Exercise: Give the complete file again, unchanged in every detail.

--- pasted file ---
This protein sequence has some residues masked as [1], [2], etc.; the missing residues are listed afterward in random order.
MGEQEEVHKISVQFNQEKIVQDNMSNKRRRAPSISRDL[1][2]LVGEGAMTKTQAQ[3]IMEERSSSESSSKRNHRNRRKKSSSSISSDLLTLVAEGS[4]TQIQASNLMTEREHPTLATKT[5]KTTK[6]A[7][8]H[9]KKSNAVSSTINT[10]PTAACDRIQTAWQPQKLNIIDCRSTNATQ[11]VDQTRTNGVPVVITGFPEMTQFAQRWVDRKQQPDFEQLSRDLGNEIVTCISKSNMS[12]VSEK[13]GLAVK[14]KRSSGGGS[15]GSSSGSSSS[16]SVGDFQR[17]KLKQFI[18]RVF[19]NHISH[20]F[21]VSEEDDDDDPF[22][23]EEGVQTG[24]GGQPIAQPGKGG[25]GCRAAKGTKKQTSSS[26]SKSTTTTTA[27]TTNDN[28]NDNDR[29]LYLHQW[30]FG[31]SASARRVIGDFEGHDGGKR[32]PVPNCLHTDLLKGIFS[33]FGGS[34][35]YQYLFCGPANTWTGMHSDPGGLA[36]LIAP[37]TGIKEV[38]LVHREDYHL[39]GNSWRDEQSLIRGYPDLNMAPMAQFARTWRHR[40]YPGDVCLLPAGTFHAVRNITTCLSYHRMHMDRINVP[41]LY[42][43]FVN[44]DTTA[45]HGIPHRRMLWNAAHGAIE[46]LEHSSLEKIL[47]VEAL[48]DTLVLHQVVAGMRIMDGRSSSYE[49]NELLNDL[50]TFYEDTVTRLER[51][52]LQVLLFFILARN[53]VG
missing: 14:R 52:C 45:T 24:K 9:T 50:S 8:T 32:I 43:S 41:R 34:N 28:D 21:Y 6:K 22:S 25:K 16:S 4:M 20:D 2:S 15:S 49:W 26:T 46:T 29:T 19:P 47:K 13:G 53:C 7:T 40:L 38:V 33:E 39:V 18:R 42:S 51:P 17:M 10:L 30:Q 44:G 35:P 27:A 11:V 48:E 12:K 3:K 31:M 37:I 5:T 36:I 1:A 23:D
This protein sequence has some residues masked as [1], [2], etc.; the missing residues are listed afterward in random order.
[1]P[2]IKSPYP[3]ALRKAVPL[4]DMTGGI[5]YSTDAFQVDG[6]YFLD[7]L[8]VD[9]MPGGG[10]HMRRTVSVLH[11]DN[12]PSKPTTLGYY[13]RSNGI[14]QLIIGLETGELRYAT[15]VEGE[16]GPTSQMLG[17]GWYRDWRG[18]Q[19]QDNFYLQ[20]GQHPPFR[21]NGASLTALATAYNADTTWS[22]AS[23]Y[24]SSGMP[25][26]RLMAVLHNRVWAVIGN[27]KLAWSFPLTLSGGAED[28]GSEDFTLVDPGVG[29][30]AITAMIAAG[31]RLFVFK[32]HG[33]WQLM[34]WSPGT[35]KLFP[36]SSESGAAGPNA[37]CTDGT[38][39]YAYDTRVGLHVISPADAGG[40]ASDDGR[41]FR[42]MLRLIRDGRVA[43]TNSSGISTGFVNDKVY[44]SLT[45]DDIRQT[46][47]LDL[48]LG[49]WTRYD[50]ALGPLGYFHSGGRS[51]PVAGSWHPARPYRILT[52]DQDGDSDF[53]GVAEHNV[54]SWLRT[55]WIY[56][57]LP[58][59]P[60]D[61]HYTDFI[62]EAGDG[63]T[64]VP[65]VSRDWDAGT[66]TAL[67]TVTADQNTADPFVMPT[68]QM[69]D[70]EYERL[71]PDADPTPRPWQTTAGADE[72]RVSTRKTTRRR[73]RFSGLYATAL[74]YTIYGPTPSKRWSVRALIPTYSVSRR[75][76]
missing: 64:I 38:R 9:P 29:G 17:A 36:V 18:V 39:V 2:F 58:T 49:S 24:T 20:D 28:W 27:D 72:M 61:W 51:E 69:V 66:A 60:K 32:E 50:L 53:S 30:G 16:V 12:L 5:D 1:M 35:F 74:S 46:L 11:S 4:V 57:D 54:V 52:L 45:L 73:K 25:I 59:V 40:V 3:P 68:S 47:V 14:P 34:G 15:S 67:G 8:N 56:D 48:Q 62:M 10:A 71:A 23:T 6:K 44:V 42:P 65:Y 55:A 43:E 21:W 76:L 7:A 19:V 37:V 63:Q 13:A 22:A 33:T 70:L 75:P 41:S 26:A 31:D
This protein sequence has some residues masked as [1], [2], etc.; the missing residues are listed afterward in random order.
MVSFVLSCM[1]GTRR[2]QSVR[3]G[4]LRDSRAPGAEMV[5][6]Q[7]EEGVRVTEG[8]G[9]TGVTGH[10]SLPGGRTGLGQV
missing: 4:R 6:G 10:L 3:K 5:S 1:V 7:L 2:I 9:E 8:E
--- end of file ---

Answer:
This protein sequence has some residues masked as [1], [2], etc.; the missing residues are listed afterward in random order.
MGEQEEVHKISVQFNQEKIVQDNMSNKRRRAPSISRDL[1][2]LVGEGAMTKTQAQ[3]IMEERSSSESSSKRNHRNRRKKSSSSISSDLLTLVAEGS[4]TQIQASNLMTEREHPTLATKT[5]KTTK[6]A[7][8]H[9]KKSNAVSSTINT[10]PTAACDRIQTAWQPQKLNIIDCRSTNATQ[11]VDQTRTNGVPVVITGFPEMTQFAQRWVDRKQQPDFEQLSRDLGNEIVTCISKSNMS[12]VSEK[13]GLAVK[14]KRSSGGGS[15]GSSSGSSSS[16]SVGDFQR[17]KLKQFI[18]RVF[19]NHISH[20]F[21]VSEEDDDDDPF[22][23]EEGVQTG[24]GGQPIAQPGKGG[25]GCRAAKGTKKQTSSS[26]SKSTTTTTA[27]TTNDN[28]NDNDR[29]LYLHQW[30]FG[31]SASARRVIGDFEGHDGGKR[32]PVPNCLHTDLLKGIFS[33]FGGS[34][35]YQYLFCGPANTWTGMHSDPGGLA[36]LIAP[37]TGIKEV[38]LVHREDYHL[39]GNSWRDEQSLIRGYPDLNMAPMAQFARTWRHR[40]YPGDVCLLPAGTFHAVRNITTCLSYHRMHMDRINVP[41]LY[42][43]FVN[44]DTTA[45]HGIPHRRMLWNAAHGAIE[46]LEHSSLEKIL[47]VEAL[48]DTLVLHQVVAGMRIMDGRSSSYE[49]NELLNDL[50]TFYEDTVTRLER[51][52]LQVLLFFILARN[53]VG
missing: 14:R 52:C 45:T 24:K 9:T 50:S 8:T 32:I 43:S 41:R 34:N 28:D 21:Y 6:K 22:S 25:K 16:S 4:M 20:D 2:S 15:S 49:W 26:T 46:T 29:T 19:P 47:K 13:G 53:C 7:T 40:L 38:V 33:E 39:V 18:R 42:S 51:P 17:M 10:L 30:Q 44:G 35:P 27:A 11:V 48:E 12:K 3:K 31:M 37:I 5:T 36:I 1:A 23:D
This protein sequence has some residues masked as [1], [2], etc.; the missing residues are listed afterward in random order.
[1]P[2]IKSPYP[3]ALRKAVPL[4]DMTGGI[5]YSTDAFQVDG[6]YFLD[7]L[8]VD[9]MPGGG[10]HMRRTVSVLH[11]DN[12]PSKPTTLGYY[13]RSNGI[14]QLIIGLETGELRYAT[15]VEGE[16]GPTSQMLG[17]GWYRDWRG[18]Q[19]QDNFYLQ[20]GQHPPFR[21]NGASLTALATAYNADTTWS[22]AS[23]Y[24]SSGMP[25][26]RLMAVLHNRVWAVIGN[27]KLAWSFPLTLSGGAED[28]GSEDFTLVDPGVG[29][30]AITAMIAAG[31]RLFVFK[32]HG[33]WQLM[34]WSPGT[35]KLFP[36]SSESGAAGPNA[37]CTDGT[38][39]YAYDTRVGLHVISPADAGG[40]ASDDGR[41]FR[42]MLRLIRDGRVA[43]TNSSGISTGFVNDKVY[44]SLT[45]DDIRQT[46][47]LDL[48]LG[49]WTRYD[50]ALGPLGYFHSGGRS[51]PVAGSWHPARPYRILT[52]DQDGDSDF[53]GVAEHNV[54]SWLRT[55]WIY[56][57]LP[58][59]P[60]D[61]HYTDFI[62]EAGDG[63]T[64]VP[65]VSRDWDAGT[66]TAL[67]TVTADQNTADPFVMPT[68]QM[69]D[70]EYERL[71]PDADPTPRPWQTTAGADE[72]RVSTRKTTRRR[73]RFSGLYATAL[74]YTIYGPTPSKRWSVRALIPTYSVSRR[75][76]
missing: 64:I 38:R 9:P 29:G 17:A 36:V 18:V 39:V 2:F 58:T 49:S 24:T 20:D 28:W 27:D 72:M 61:W 51:E 69:V 66:A 60:K 32:E 50:L 53:S 30:G 16:V 12:L 5:D 1:M 35:F 74:S 46:L 11:S 4:V 57:D 54:V 52:L 45:L 73:K 25:I 59:V 40:V 3:P 68:S 47:V 14:P 34:G 15:S 67:G 8:N 56:D 48:Q 62:M 10:A 71:A 23:T 6:K 44:V 42:P 65:Y 55:A 43:E 21:W 76:L 7:A 19:V 37:V 63:Q 13:A 22:A 33:T 70:L 75:P 41:S 26:A 31:D
This protein sequence has some residues masked as [1], [2], etc.; the missing residues are listed afterward in random order.
MVSFVLSCM[1]GTRR[2]QSVR[3]G[4]LRDSRAPGAEMV[5][6]Q[7]EEGVRVTEG[8]G[9]TGVTGH[10]SLPGGRTGLGQV
missing: 4:R 6:G 10:L 3:K 5:S 1:V 7:L 2:I 9:E 8:E